Today's News

  • School gets interim principal

    Ramsey moves up from No. 2 slot to fill Schenck's vacancy

    TELL CITY - Brad Ramsey was named interim junior-high principal in a special meeting of the Tell City-Troy Township School Board Monday.

    The 1989 Tell City High School graduate has been serving as assistant junior-high principal and athletic director since 2006, and will fill a vacancy left by Chad Schenck, whose June 30 resignation was announced earlier this month.

  • Board hikes director's pay

    Bishop: 37 seniors have 'light-bulb moment'

    TELL CITY - The two-member board of directors for the Perry County Learning Academy voted at a regular meeting Monday to bump Executive Director Mike Bishop's salary from $59,000 to $61,000 and hire Angela (Schroeder) Foury as a program assistant.

    Bishop's raise was similar to a 3.25-percent raise given to teachers at Perry Central Community School, according to Mary Roberson, superintendent there and board member for the learning academy.

  • Taswell man drowns near Cannelton dam

    Rescuers pull two others to safety after storm swamps 14-foot fishing boat

    CANNELTON - A Taswell man drowned Sunday afternoon after the boat he and two friends were fishing from filled with water during a thunderstorm, sending them into the Ohio River near the Cannelton Locks and Dam.

    County search-and-rescue members pulled the other two men to safety.

  • City needs to address stormwater

    I wanted to "take my head out of the sand" (as Cannelton Mayor Smokey Graves said in a June 12 News story) long enough to explain my position as a former Cannelton city councilman regarding the city's sewer rates.

    Let me preface this by saying that it is my understanding that our community is essentially set up as a user on Tell City's sewer system.

    We pay that community monthly based upon how much sewage we send them for treatment. Our rates as individual household users can then be affected by that monthly cost, somewhat of a trickle-down effect.

  • Make TC 150 a beautiful event

    Now that Tell Citians have cleaned out their garages and attics for the community's spring cleanup, it's time to make our city's neighborhoods and business areas look extra nice the city for the upcoming sesquicentennial and 50th Schweizer Fest.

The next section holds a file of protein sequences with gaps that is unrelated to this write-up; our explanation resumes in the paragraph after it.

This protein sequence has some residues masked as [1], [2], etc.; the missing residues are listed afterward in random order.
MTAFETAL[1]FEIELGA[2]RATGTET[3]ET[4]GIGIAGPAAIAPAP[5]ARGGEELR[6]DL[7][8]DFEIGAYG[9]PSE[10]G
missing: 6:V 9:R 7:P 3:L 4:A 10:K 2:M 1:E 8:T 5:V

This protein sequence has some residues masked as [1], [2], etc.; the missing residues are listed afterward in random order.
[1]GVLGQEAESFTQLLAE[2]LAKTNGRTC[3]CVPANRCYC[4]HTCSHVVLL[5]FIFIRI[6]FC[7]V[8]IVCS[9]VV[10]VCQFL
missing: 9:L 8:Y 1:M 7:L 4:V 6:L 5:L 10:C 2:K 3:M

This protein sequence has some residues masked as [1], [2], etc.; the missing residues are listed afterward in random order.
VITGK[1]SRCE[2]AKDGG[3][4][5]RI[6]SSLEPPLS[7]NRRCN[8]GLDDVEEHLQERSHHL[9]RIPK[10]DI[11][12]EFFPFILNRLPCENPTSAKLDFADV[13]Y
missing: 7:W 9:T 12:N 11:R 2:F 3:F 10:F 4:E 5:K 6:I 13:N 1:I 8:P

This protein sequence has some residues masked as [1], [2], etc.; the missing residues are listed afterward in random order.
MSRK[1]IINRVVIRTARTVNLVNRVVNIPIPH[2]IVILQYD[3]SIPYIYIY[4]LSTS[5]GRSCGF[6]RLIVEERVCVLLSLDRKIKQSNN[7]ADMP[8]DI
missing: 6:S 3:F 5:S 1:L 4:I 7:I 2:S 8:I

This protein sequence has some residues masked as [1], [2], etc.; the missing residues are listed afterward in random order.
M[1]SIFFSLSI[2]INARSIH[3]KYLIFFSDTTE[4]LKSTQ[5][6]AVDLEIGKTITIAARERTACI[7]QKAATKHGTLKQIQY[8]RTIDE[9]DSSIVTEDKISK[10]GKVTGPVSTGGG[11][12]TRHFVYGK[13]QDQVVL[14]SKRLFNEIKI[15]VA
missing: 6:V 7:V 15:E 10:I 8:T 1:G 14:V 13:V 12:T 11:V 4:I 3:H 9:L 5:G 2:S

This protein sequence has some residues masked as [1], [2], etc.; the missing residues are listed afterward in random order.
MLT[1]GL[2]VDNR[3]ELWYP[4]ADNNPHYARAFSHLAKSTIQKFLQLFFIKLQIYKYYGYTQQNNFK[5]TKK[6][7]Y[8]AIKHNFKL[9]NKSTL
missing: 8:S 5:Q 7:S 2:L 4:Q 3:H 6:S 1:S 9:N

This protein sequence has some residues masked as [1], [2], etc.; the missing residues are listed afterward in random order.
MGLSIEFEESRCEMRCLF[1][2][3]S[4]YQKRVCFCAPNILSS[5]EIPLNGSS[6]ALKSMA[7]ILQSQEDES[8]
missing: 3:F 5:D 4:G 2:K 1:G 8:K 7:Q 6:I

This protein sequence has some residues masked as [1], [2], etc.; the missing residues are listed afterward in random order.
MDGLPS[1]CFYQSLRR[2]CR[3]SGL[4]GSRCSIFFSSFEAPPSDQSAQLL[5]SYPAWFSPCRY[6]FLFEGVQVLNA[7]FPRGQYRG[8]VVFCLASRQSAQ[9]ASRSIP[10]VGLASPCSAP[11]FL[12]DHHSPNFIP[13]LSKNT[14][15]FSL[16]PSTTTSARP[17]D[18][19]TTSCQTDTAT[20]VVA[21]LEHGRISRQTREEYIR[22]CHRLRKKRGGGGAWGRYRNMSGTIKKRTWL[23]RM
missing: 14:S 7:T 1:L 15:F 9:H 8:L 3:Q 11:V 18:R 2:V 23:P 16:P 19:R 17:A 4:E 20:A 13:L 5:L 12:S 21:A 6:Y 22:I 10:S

Simple steps taken now can make our community extra beautiful for the thousands of people likely to visit Aug. 2-9. Even more importantly, making Tell City extra lovely will help us feel even more proud about the city where we live or work, not just this summer, but year-round.

  • Science, not emotion, should dictate energy decisions

    Americans know their nation needs to wean itself from foreign oil - and eventually from petroleum altogether - but seemingly can't agree on the steps they're willing to take to boost oil and natural gas production here at home.

    Should areas off our coasts now off-limits to drilling be opened to exploration? Should drilling be allowed in the Arctic National Wildlife Refuge, a battle zone for years between environmentalists and those who believe that area's oil reserves need to be tapped?

  • Tell City Police Department to see major upgrades

    TELL CITY - Tell City's police department will see major upgrades with a new fire-alarm control panel, digital video camera, furniture and the moving of a camera.

  • School board approves emergency-assistance agreement

    Employees could be called upon to help

    TELL CITY - The Tell City-Troy Township School Board approved at their latest meeting a memorandum of understanding that would have school staff members, such as cafeteria workers, computer instructors, school nurses, counselors and secretaries assist the Perry County Health Department in the event of an emergency.

  • Schools chief notes positive budget developments

    Noncertified staff gets 2% raise, treasurer's pay bumped $3,000

    CANNELTON - A $1.15 tax rate for Cannelton City Schools next year was among positive notes reported by Schools Superintendent Al Chapman at a regular school-board meeting Tuesday.

    He said the rate reflects a decrease of approximately 30 percent from this year, possible because the state is increasing the support it will provide.

  • Wednesday night fire